Writers and aspiring writers are full of ideas, knowledge, and creativity who have the gift of telling an engaging tale, crafting a compelling sentence, or making a powerful argument. That does not necessarily mean that an author has a knack for formatting and presentation, which are an entirely different skillset.
Some budding writers even end up delaying their publishing dreams because they are so intimidated by the formatting step of the process. While it is understandable to be wary if you lack formatting knowledge, if you have the fortitude to write a book, it is more than possible for you to learn how to format your book.
Do You Even Need to Format a Book Before Submitting?
Perhaps you haven’t even considered formatting rules because you assumed a publisher would handle the formatting. If you work with a major publishing house, this may be a reasonable assumption. Nevertheless, you will want to present your work appropriately to make a good impression.
Furthermore, self-publishing an eBook has even more stringent rules. Ultimately, to publish a readable eBook, formatting requirements must be met. That said, you can always get professionals like Gatekeeper Press to handle advanced editing and formatting services for you if you would like to avoid doing it yourself.
7 Different Ways of How to Format a Book for Publishing
There is no ‘formatting police’ that enforces stringent rules for book manuscript formatting. However, there are certain book format conventions that writers should follow. And, as in the case of eBooks, sometimes there are strict formatting guidelines that you must adhere to successfully self-publish. Here are some of the most common book formats for you to be aware of.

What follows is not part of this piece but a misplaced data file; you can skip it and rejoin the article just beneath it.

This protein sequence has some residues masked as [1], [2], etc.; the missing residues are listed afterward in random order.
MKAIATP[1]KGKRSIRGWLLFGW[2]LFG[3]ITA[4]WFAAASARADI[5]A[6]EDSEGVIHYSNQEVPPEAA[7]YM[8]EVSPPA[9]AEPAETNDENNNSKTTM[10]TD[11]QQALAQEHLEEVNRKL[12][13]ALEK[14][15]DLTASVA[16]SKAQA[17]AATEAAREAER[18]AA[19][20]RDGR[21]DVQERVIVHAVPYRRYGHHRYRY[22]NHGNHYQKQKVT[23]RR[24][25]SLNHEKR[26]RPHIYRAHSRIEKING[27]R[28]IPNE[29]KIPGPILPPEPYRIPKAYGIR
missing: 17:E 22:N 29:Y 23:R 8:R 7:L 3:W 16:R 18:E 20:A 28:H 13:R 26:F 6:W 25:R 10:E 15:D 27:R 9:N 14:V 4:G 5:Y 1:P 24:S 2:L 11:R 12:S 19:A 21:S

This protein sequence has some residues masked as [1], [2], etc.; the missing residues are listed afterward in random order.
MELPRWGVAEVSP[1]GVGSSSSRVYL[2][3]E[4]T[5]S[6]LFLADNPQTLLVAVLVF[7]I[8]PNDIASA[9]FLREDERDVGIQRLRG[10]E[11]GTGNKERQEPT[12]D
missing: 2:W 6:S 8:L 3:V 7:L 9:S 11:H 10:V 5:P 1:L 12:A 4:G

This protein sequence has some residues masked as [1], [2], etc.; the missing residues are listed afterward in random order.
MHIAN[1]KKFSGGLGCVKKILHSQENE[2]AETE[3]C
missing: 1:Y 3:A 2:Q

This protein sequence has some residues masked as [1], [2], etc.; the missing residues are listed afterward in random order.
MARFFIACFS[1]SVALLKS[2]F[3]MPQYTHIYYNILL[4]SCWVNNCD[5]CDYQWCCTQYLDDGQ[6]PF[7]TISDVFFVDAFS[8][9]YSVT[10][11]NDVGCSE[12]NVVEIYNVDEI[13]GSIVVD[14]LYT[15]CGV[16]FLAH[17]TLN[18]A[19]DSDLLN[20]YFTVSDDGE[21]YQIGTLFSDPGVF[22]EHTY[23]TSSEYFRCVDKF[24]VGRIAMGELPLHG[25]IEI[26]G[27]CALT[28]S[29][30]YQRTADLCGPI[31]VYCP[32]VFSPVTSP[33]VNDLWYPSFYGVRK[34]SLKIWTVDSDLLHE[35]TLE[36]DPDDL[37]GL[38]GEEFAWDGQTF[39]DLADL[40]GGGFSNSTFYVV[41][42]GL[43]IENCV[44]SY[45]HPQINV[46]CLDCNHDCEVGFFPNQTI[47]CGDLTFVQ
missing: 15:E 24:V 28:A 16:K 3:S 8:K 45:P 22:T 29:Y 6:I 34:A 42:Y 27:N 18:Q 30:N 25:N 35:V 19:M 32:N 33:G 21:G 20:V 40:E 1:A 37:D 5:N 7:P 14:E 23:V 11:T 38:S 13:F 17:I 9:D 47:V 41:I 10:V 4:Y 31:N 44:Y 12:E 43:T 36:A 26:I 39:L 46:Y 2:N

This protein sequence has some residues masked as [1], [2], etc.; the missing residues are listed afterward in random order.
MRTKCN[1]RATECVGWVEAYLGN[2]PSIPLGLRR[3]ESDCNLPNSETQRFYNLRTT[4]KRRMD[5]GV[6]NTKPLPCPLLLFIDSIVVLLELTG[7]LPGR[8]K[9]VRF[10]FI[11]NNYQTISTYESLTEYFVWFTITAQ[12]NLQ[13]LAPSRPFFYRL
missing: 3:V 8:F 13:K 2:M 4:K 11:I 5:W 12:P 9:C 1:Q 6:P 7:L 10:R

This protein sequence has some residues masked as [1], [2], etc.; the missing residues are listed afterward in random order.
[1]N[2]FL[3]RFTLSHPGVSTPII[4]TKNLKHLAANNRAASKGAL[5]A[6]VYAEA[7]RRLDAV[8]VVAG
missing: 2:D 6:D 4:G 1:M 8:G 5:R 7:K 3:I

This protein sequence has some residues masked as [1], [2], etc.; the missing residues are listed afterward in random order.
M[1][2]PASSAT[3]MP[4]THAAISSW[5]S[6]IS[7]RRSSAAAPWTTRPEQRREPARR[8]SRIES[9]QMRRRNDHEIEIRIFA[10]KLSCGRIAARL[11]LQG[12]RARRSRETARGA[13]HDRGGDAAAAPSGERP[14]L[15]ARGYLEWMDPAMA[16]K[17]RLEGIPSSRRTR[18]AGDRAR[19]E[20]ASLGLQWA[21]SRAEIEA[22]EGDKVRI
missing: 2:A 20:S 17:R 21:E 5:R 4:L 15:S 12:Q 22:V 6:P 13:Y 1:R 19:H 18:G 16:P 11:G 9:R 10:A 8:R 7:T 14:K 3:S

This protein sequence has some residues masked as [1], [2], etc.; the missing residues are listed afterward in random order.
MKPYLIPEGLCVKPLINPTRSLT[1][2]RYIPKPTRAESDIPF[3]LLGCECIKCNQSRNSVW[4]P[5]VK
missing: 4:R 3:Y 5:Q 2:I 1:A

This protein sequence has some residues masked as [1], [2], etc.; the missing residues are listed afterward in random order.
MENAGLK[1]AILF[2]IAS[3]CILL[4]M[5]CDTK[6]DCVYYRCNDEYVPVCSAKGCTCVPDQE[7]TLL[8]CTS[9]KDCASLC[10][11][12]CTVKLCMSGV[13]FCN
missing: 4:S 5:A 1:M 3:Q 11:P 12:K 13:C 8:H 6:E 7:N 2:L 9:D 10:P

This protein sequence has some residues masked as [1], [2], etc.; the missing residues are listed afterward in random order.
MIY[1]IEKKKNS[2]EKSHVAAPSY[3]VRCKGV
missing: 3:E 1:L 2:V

1. Novel Format
Novels are probably the easiest to format. Typically, a novel is broken into chapters and paragraphs. In this case, formatting chapters for most word processing programs require that you begin on a new page. In addition to the novel format, each paragraph usually starts with a short indentation.
2. Non-Fiction Manuscript Format
Typically, non-fiction books follow the same loose formatting. For example, you don’t necessarily need to indent your paragraphs. However, you will want to provide your chapters with descriptive titles that enable the reader to know what to expect from the chapter. For non-fiction topics, you will also often need to employ footnotes and a bibliography. In this case, software programs like Microsoft Word make it fairly easy to format these. Additionally, a table of contents before the prologue is needed.
3. eBook Format
If you are planning to publish an eBook, you will need to follow specifications involving preferred fonts, styles, headings and subheadings, page breaks, etc. eBook formats are standardized, but they do vary depending upon which publisher you are using, so you will need to consult their particular formatting guidelines.
4. Children’s Book Format
Anyone who has ever read a children’s book might laugh at the very thought of a manuscript format for kids’ books—particularly when it comes to the larger picture books, where words may appear in an array of sizes and fonts, and placed willy-nilly across the pages. Nevertheless, this a crucial first step in publishing a children’s book.